Saturday, January 12, 2013

Friendly Advice

In the past, I have offered advice to other men on how to avoid acting out on their sexual desires. One bit of advice I have given is that it would be better to masturbate than to run out in some act of desperation to be with another guy. My thinking behind this was that if a person goes looking for sex, they not only sin themselves, but drag someone else into a sinful situation as well. If a person is going to sin, it would be far better for him or her to sin in such a way that only affects themselves, rather than others, too. That was my thinking behind such advice.

I’ve had some conflicting emotions about giving that advice, however, and often wonder if it really is the best advice to be giving. I know there are times when a person trying to abstain from all things sexually sinful can be tempted to a point that is near maddening. If you believe it is wrong to have sex outside of marriage, and even to engage in other self pleasing sexual activities, that can be a very real struggle. It means no sexual pleasure whatsoever. Not only does the mind sometimes work against you in this pursuit, but the physical body can as well. To be more simplistic about it, I’ll just say that it is a tough act—trying to completely abstain from all sexual activities.  A great many priests and nuns have proven it can be done, but knowing that still can be no great comfort to fighting those sorts of temptations when you feel like your mind is being ripped apart on the inside by them. And a person can experience a great deal of temptation sometimes, especially at moments of weakness, such as when feeling lonely, sad, tired, or angry. That’s when a person will usually give in, if they’re going to, and when they fall, they can fall hard.

Imagine a man on a diet, tempted for several weeks to eat something sweet that he knows he shouldn’t. He has a really hard day, comes home really tired, and there on the kitchen table is a piece of chocolate cake his wife made staring him in the face. He tells himself not to eat it, to look away, to leave the room. He leaves. But later as he comes back into the kitchen to get a glass of water, he sees it sitting there again, and deep inside he knows that every time he ever ate a piece of chocolate cake like that before, it always made him feel good somehow. He walks up to the table and has a seat. He drinks his water, telling himself over and over to look away from the cake and ignore it. He finishes the water, and then stands up to put the glass in the sink. But when he does, he notices the drawer of silverware next to the sink. He tells himself that maybe a small bite of the cake would be okay. So, he gets a fork and heads toward the cake, telling himself the whole time not to do it, to stop. He sits back down at the table. He weighs the pros and cons, but he sees that piece of cake sitting there on the table, looking better than anything he’s eaten in weeks now. The sweat begins forming on his forehead, his mind racing, his heart beating loudly, and before he even knows what’s happened, he’s eaten the entire piece of cake, in five seconds flat, and began ransacking the rest of the kitchen looking for anything else sweet to eat as well. Afterwards, he calms down, looks around the room, and realizes what he’s done. Then he feels regret, knowing he did something wrong.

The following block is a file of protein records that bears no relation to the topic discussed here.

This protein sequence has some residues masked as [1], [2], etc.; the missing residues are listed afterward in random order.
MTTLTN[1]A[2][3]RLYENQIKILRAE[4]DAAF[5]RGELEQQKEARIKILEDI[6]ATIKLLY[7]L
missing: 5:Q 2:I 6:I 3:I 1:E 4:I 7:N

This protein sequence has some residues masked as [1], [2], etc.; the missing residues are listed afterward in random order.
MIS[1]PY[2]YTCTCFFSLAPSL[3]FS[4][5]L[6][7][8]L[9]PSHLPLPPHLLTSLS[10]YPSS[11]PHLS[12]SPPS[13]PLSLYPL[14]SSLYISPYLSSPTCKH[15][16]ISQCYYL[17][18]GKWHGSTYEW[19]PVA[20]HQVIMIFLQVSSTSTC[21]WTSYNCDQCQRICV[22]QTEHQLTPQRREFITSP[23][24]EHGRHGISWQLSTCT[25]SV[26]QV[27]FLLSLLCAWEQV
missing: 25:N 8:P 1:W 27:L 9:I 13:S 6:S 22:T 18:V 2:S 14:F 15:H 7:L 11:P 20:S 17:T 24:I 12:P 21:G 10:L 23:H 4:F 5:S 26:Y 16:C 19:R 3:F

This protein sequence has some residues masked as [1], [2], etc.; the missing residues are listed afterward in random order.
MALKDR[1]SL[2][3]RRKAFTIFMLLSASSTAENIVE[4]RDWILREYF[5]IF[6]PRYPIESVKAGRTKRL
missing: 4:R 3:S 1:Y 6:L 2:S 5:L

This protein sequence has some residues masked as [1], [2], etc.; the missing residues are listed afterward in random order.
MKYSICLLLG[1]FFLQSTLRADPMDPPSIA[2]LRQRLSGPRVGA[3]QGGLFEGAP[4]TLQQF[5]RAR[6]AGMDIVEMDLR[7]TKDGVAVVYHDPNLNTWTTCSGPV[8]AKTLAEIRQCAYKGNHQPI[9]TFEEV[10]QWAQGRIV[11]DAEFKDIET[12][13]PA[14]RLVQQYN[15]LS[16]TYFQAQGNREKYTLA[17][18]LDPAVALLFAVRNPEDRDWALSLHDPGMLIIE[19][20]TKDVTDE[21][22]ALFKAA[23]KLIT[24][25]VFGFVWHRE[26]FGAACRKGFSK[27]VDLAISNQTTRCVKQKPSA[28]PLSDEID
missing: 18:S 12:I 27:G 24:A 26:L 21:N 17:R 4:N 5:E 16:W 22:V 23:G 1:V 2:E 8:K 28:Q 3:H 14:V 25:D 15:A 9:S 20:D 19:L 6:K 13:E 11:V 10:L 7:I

It can be the same for someone trying not to engage in sexual activities when they are so tempted to give into them. And so, when a person feels that they are at that point of no return, I have believed it would be better for them, if they are going to sin, or honestly believe they will not be able to resist for much longer, to build it up in themselves not to bring others into their sin.

The reason I am conflicted about giving such advice though, is because all sin is equally damning. None of it is good for the soul, and all of it separates us from God. So, is it really any better for a person to engage in a sin that only affects him or herself, verses engaging in a sin that affects others as well? There are, of course different consequences for every sin. One sin may cause very few consequences, while another may cause the world to come crashing down on you. So, the weight of certain sins can at the very least feel heavier on you than that of other sorts. But is there really a difference? It’s a bit like saying if a man is going to have sex with someone it’s less sinful if he uses a condom. It’s still sex, with or without a condom. If a person masturbates (believing masturbation is a sin) rather than having sex, is he or she still not engaging in sexual sin? The obvious answer is yes. So, with that in mind, aren’t we really just talking about consequences? It’s not a matter of whether or not one sin is better for you, or less worse for you, than another, but whether or not one sin will be less or more consequential to you than another?

That’s a very different way to look at sin, I think. But still, if a person is going to sin, shouldn’t they try to sin in a way that is indeed less consequential? Is this still good advice to give people?